Six Sigma training teaches us that “Customers that are satisfied today may not be satisfied tomorrow unless there is process improvement to continually delight the customers”. One of the key tenets of Protrans’s mission statement is that we “[Focus] on continual improvement opportunities throughout our key quality processes for our external and internal customers that increase efficiencies and profitability” and we maintain that improvement through quality processes like the 5-Why method.
What is the 5-Why method?
According to the American Society for Quality “The five whys … constitute a questioning process designed to drill down into the details of a problem or a solution and peel away the layers of symptoms.” We at Protrans use it as an internal audit to evaluate the causation for a failure in service or disruption in process. The root-cause analysis breaks down a failed situation into manageable scenarios, or “Whys”, that ultimately led to the failure in service, and also highlight areas for improvement and correction. For example: A customer has a load that delivers a day late and threatens a line shutdown, but the customer was not informed beforehand of the delay. The customer is concerned and files a 5-Why request. Internal investigators would first ask – why?
1. Why was the customer not informed? – Answer – We were not aware the load was late.
2. Why did we not know it was late? – Answer – The track and trace team could not get an update on the driver.
3. Why could the track and trace team not get an update on the driver? – Answer – The driver was not on automated tracking and could not reach dispatch.
4. Why was he not on automated tracking? – Answer – The planner who booked the load did not ask for driver information to add driver to automated tracking.
5. Why did the planner not get the driver information? – Answer – The planner is new and did not know to ask for that information.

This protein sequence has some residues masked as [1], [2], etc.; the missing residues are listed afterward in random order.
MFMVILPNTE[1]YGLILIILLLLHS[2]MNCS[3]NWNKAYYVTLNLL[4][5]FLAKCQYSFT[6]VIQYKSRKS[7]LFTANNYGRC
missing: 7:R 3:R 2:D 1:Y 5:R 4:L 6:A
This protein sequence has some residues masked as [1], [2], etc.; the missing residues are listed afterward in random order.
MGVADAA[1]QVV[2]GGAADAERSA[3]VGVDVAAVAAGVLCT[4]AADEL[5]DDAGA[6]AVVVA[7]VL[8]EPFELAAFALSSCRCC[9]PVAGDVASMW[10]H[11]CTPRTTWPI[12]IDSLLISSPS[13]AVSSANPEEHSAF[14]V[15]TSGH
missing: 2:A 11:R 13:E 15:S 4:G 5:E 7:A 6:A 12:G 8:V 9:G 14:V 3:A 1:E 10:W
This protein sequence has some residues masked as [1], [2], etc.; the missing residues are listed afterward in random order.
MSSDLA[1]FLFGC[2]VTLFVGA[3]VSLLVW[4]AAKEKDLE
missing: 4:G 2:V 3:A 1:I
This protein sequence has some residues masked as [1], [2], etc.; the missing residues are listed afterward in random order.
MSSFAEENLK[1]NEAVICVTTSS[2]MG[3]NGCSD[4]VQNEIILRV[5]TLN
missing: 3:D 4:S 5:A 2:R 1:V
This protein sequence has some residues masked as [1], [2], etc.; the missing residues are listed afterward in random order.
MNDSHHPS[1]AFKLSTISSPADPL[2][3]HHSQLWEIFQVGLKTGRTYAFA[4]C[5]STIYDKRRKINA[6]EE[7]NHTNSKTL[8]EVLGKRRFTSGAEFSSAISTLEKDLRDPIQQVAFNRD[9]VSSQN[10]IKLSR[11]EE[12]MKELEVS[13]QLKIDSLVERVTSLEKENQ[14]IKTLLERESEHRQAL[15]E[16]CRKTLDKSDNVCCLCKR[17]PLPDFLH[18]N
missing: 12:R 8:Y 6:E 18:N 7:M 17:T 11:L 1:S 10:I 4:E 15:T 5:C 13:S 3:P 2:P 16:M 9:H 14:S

The situation can be broken down in five easy questions and not only determine the cause of failure, but a solution as well. In our example, the root cause was a combination of communication from the carrier and lack of training for the planner. To correct this, train the planner that all carriers must have automated tracking to run loads for us and that we must get the driver information for automated tracking before booking the load with a carrier.
Now, a problem may not always need to ask “Why” five times. Sometimes the answer is even simpler – two to four “whys” may be sufficient. Also, problems could take more than five whys to determine the root cause or causes. Problems with multiple causes are more complicated to correct but follow a similar process to standard 5-Whys.
What situations would require a 5-Why?
The 5-Why method is a useful tool for nearly any issue faced in the workplace. It can reveal flaws in both day-to-day business practices and targeted major projects. Mostly, 5-Whys are used to root out and troubleshoot systematic and management practices that are the cause of issues. At Protrans, we review isolated incidents and trends that adversely impact our customer’s satisfaction, process, and finances, and we also use 5-Why to determine the cause of internal process disruptions.
What happens after a 5-Why request is submitted?
After a 5-Why request is submitted, our 5-Why gatekeeper, an industry specialist, will be notified and take on the case to complete the audit. They will complete the root cause analysis by asking the five whys until the problem is revealed. Then, Quality Assurance will process the analysis and quickly work with internal and external stakeholders to resolve the underlying issues. At this time, they will submit necessary corrective action requests, and monitor the result of the implemented solutions.
What is the major impact of our 5-Why method?
The major impact of the 5-Why method is that we more easily define problems and why they occur, and outline manageable solutions to satisfy both internal and external stakeholders. Take our example from before. By performing a 5-Why audit, we can track and monitor: the reasons why this load was late, the communication we had with the carrier, this carrier’s service issue history, tracking methods that Protrans uses with all its carriers, as well as how we train new employees. We can present clear and concise solutions to the customer to help prevent actions that cause delays and failures to our customer. /span>
Edward Hodnett, author of The Art of Problem Solving, may have put it best when he said, “If you don’t ask the right questions, you don’t get the right answers. A question asked in the right way often points to its own answer. Asking questions is the ABC of diagnosis. Only the inquiring mind solves problems.” By utilizing the 5-Why method, Protrans utilizes a simple, efficient method to effectively accomplish our mission to add value, enhance service, optimize efficiency, improve communication, and continually improve.